[Editor's note: First, this is a long article – 3,000+ words – and we normally limit our articles to 1,200 words; however, it’s a wonderful bit of history that deserves a second viewing.
Also, if any of us have travelled or plan to travel this summer, it is apropos to the long lineups at airports around both countries. Therefore, we thank Richard F. Palmer for finding this one and sharing it with TI Life readers. Enjoy!]
Article from the Watertown Daily Times, by Ernest G. Cook, Theresa, NY, December 7, 1912]
MISER, A RAILROAD DOG
Travels on Clayton Branch and is Known to Many - In Summer Deserts Trains and Turns to Navigation
This morning I left the elegant coach with its comfortable, high-backed seats, for a trip in the baggage car. Not that the coach was overcrowded, no, not that. And I was not in need of being checked through. I was there because I wanted to get better acquainted with my friend Miser.
In a Snow Storm
I first met Miser during a fierce snow storm of about a year ago. And the snow storm of this week made me think of it. I was on deck awaiting the Clayton train in the Philadelphia yard and we had been there about an hour that December evening patiently waiting for the trains up from the south. There had been a heavy fall of snow all the afternoon and it was still at it, snowing and blowing.
Somewhere, north or south of Watertown, a snow-crusted engine, maybe there were two of them running tandem, was, or were, battling their way northward foot by foot.
And that few passengers on our waiting car, like most American people were inclined to look upon the bright side and make sport of the delay. However, the long delay was beginning to tell on some.
The Ways of Men and Women
And if you want to study human nature, get on a belated train and watch the people as they are made to wait hour after hour. You will be very apt to get a glimpse of the side in their natures that is seldom brought into view, for they are apt to drop down from the higher levels and take on the manners of a disappointed and unsatisfied children. For a while they are not on dress-parade – but our friends that night in the car were inclined to make the best of it.
Down in the far end of the car three commercial travelers, used to all sorts of delays and disappointments through many years of travel, were telling stories and cracking jokes. They settled down, telling stories each in turn of the different kinds of snow blockades they had been in and how they spent the time.
Another drummer was pacing up and down the aisle, doubtless thinking with regret of the orders he was missing and longing to be at his work that very moment in some village down the line.
In the middle of the car was a tired and uneasy youngster, and now and then it would pipe up in its shrill treble, that could be plainly heard above the hum of conversation. “Ain’t we never goin’ to get any supper tonight?”
And there would be periodical interludes when everybody seemed to stop talking at the same time and silence would reign throughout the length of the lighted car.
And Then Came Miser
And it was during one of these lulls in the hum of the conversation that I first saw Miser. He came in so unexpectedly that we hardly knew he was with us, but soon every eye was upon him as he made his passage down the aisle. His trip down the length of that car was almost like a stage parade.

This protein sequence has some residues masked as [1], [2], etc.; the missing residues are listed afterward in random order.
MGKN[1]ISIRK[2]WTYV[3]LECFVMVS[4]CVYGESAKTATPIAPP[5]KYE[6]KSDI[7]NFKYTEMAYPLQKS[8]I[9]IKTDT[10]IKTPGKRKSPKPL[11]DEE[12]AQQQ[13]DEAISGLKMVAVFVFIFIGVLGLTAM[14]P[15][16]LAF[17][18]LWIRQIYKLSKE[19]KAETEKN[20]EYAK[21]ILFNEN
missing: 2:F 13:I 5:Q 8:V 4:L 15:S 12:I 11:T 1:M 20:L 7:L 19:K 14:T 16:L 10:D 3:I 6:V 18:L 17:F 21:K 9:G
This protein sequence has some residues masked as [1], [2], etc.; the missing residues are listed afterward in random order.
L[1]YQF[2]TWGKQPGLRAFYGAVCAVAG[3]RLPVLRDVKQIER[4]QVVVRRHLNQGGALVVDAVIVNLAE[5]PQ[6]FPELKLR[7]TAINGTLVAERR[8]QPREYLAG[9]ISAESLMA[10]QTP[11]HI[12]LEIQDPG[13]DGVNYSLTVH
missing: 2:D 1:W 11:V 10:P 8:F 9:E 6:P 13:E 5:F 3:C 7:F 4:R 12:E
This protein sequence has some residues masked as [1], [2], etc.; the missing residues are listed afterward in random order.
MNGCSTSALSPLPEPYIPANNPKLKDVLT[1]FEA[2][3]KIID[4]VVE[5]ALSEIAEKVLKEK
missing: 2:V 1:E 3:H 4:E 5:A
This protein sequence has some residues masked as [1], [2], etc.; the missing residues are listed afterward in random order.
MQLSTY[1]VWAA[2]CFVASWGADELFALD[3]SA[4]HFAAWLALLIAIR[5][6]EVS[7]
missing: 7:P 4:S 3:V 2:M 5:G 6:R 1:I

His entrance was about like this: The door on the end of the car next to the baggage suddenly opened and down the aisle there walked a rather thickset man, a little below medium height and with shoulders a trifle stooped. He walked like a railroad man, used to years of service on a moving train, where one must ever be on the alert to keep one’s balance. His step that evening was slow and measured and there was just a slight suspicion that there might be a twinge of rheumatism about his knees, for he seemed to favor one leg as he walked. The man moved forward down the aisle with an almost silent tread and his eyes looked neither to the right nor the left.
And about four feet in his rear, marched, with all the pompous air of a drum-major, a fat, brindle, keen eyed bull-dog. A short stubby tail of about four inches appended his fat body. And so fat was he, that when he walked, that stub tail moved sideways, back and forth with each step, with about the same tempo as a musical director’s baton beating two-four time.
A New Stunt
Down the aisle moved the silent pair, keeping just the same distance apart and both with “eyes-front.” Had they been waxworks moved forward with secret springs, their actions would not have been more machine-like.
About six feet from the drinking fountain the dog stopped, sort of braced himself and made ready for his part in the act to be performed. The man pushed the lever and filled the cup and then turned and faced the dog. The passengers were all alive now and watching. The three commercial travelers were up and looking with all their eyes. “What in thunder!” I heard a man a seat or two down the aisle exclaim as he watched the pair at the end of the car.
Suddenly there was a flash as the cup was thrown forward towards the dog’s mouth, and before the passengers could take in the situation the dog had made a spring and we heard the “kerflap” as his smacking jaws came together. The man had simply thrown the cup full of water at the dog. When the cup suddenly stopped at arm's length, the water moved forward in a globule mass, straight for the dog’s mouth. And, presto, it had gone inside the dog. Once, twice and three times the man filled the cup and threw the water at the dog. Three times we heard the “kerflap” as the dog’s jaws shut after he had caught the water. And then the dog gave his head a quick shake, turned half around, and the man hung up the cup.
Back down the aisle went the solemn recessional towards the baggage car. I put out my hand for a friendly pat on the dog’s head, but he paused not in his measured march, only shifted his eye slightly my way and marched on, out into the baggage car.
A Smart Dog